She even spoke of her own family’s connection to the Greek-South African lawyer. Walter and Albertine Sisulu, her parents, fought against apartheid themselves.

“He would do everything to care for the families of his clients when they were in prison. In most cases, George was like the uncle for the children of his clients. In the case of my family, George would represent the whole family at different times of our trials: Sometimes the entire adult members of the family would be in detention at the same time. It was the same for Mandela and his wife Winnie,” Sisulu stated.

“We are grateful to the Hellenes, the Hellenic Republic and in particular the mayor and the village community of Vasilitsi for sharing with us your treasured life in the form of George Bizos,” The South African Ambassador to Greece said.

George Bizos’ life

Along with serving as Nelson Mandela’s lawyer, George Bizos was also one of the three writers of the South African Constitution. He was a much-loved figure in South Africa and there is a wing named after him in the Apartheid Museum in Johannesburg.

A true freedom fighter throughout his life, Bizos’ name is linked to the struggle against racism, xenophobia, and apartheid and the values of solidarity, human rights and democracy.

His contribution to the Republic of South Africa is priceless, as the country’s Constitution, co-written by him is considered one of the most progressive in the world.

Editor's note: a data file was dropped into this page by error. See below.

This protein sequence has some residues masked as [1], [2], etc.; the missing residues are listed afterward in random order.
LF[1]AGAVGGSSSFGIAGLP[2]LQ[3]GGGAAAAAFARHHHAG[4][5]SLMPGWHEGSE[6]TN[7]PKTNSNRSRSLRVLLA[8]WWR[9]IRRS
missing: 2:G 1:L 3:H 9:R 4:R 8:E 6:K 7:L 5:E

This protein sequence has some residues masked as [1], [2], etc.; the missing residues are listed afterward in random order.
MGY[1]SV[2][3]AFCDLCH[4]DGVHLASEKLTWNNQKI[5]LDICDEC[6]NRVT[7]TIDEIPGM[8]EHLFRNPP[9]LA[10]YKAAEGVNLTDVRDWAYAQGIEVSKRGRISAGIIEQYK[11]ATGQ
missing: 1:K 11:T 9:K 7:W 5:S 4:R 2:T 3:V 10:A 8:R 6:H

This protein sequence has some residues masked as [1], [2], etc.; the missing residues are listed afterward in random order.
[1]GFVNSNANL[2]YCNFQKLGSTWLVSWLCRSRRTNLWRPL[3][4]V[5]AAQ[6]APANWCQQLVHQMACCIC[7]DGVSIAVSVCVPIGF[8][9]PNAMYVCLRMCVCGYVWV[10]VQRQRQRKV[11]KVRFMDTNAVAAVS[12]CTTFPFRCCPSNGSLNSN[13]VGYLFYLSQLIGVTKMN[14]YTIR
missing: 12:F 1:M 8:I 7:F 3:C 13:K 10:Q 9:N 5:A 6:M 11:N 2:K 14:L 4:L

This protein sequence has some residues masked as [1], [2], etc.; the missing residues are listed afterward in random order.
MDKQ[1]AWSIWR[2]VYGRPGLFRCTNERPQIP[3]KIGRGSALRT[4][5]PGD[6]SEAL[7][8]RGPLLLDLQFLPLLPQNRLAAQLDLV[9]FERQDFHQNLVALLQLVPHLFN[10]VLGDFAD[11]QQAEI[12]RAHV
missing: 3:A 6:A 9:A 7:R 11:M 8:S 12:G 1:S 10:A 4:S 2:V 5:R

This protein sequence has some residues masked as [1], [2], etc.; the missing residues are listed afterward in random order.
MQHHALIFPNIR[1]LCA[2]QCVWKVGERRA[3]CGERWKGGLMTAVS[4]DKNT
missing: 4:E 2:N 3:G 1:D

Bizos met Mandela in 1948, at the university where Mandela gave daily lectures on human rights. Mandela was ten years older than Bizos and would help him make a living by assigning him cases. As Bizos said, they “became friends in the courts.”

The Greek-South African lawyer joined the Johannesburg Bar in 1954, and during 1963 – 1964 he was part of the team that defended Mandela, Govan Mbeki and Walter Sisulu in the Rivonia Trial. The accused were sentenced to life imprisonment, but were spared the death penalty.

Bizos believes that he may have contributed to Mandela’s avoidance of the death penalty, by making it appear that Mandela was not seeking martyrdom. He said that his main contribution was to advise the use of the words “if need be” before Mandela said that he was prepared to die.